THE WRITERS‘ MYTH AND TEACHERS‘ REALITY OF WORKING IN ISOLATION AND ITS INFLUENCE ON WRITING INSTRUCTION REFORM
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Writing and teaching have this in common – popular images of each foreground isolation and art and obscure community and craft. These images play a role in shaping writing instruction in the public schools, particularly influencing the status of community among writers in a classroom. While there has long been advocacy for a move toward including collaboration in writing classes through peer and student–teacher conferencing, and more recently for collaboration in teachers‘ professional lives, through peer mentoring and study, the strength of the image of teachers and writers working at their art in isolation stands against these reform efforts. As a first step in reclaiming the grade school classroom as a site of genuine writing instruction, the role of isolation as a presence in the schools – in writing instruction, as a management strategy, as a narrative of the working lives of teachers and writers – should be examined and challenged.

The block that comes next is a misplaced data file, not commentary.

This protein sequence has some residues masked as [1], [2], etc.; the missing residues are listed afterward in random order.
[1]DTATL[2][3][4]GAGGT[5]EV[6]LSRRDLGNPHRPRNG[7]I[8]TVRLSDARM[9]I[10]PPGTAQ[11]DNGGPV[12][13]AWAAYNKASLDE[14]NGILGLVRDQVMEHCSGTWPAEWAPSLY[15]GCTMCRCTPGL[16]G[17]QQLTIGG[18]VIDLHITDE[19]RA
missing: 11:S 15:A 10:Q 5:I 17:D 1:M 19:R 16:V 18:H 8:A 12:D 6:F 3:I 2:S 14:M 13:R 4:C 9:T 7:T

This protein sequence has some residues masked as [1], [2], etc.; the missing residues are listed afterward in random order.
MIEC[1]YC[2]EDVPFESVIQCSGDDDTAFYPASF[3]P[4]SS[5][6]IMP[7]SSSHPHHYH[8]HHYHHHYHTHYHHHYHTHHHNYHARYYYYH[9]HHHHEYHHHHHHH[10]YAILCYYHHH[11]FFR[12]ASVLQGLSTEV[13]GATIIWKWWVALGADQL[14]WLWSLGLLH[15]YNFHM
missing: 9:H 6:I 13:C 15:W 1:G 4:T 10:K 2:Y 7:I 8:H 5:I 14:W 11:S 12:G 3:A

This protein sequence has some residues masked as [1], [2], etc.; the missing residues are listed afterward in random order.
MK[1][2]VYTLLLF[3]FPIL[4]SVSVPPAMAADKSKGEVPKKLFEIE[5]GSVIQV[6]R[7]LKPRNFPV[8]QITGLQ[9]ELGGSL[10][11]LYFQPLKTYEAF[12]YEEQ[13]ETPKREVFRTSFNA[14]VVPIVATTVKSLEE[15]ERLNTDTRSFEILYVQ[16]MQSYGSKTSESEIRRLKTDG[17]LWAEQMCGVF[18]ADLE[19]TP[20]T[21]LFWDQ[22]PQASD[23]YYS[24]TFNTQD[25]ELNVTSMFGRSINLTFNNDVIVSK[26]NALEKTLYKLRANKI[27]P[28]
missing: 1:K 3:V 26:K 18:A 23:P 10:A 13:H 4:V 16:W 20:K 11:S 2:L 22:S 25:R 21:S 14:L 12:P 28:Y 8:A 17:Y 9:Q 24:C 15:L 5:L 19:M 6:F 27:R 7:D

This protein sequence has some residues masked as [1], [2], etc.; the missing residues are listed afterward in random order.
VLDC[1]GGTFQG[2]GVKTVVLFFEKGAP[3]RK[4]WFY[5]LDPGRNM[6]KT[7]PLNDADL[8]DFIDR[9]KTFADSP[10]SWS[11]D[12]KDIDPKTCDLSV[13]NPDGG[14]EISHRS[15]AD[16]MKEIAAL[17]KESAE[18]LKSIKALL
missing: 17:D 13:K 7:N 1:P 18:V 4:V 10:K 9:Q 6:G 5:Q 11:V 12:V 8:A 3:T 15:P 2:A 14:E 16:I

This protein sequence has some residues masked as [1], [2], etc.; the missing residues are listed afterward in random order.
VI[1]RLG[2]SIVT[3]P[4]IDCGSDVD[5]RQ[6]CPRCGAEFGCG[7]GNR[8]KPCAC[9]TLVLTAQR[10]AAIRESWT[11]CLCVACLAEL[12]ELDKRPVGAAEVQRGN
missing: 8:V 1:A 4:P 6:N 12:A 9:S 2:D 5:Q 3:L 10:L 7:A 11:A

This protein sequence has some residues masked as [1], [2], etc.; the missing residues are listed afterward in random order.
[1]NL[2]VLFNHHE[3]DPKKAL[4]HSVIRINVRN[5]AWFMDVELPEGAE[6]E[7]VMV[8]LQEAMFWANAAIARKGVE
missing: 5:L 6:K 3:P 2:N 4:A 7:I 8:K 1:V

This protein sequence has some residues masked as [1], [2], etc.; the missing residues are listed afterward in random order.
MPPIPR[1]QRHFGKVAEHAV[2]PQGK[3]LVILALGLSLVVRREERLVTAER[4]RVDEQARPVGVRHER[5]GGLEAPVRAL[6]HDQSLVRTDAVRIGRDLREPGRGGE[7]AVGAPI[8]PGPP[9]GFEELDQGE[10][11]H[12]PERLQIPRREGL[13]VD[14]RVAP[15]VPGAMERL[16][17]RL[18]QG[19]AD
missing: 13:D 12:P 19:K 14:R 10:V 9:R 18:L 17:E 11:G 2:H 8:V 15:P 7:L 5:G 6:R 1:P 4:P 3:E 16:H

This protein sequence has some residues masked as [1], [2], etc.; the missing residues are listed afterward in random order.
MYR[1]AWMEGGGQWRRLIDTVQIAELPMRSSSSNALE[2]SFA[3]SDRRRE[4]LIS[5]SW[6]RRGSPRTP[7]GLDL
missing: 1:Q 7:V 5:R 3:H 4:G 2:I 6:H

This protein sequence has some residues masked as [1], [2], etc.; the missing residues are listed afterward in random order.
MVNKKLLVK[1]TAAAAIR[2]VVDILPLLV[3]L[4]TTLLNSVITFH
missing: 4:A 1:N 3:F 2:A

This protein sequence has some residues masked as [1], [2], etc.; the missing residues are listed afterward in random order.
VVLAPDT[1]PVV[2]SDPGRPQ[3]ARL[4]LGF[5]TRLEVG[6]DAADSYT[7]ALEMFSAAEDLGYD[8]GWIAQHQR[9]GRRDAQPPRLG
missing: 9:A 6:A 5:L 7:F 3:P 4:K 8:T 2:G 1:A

A Thesis Submitted to the Faculty of English and Communication In Partial Fulfillment of the Requirements for the Degree Master of Arts in English and Communication. [2008?]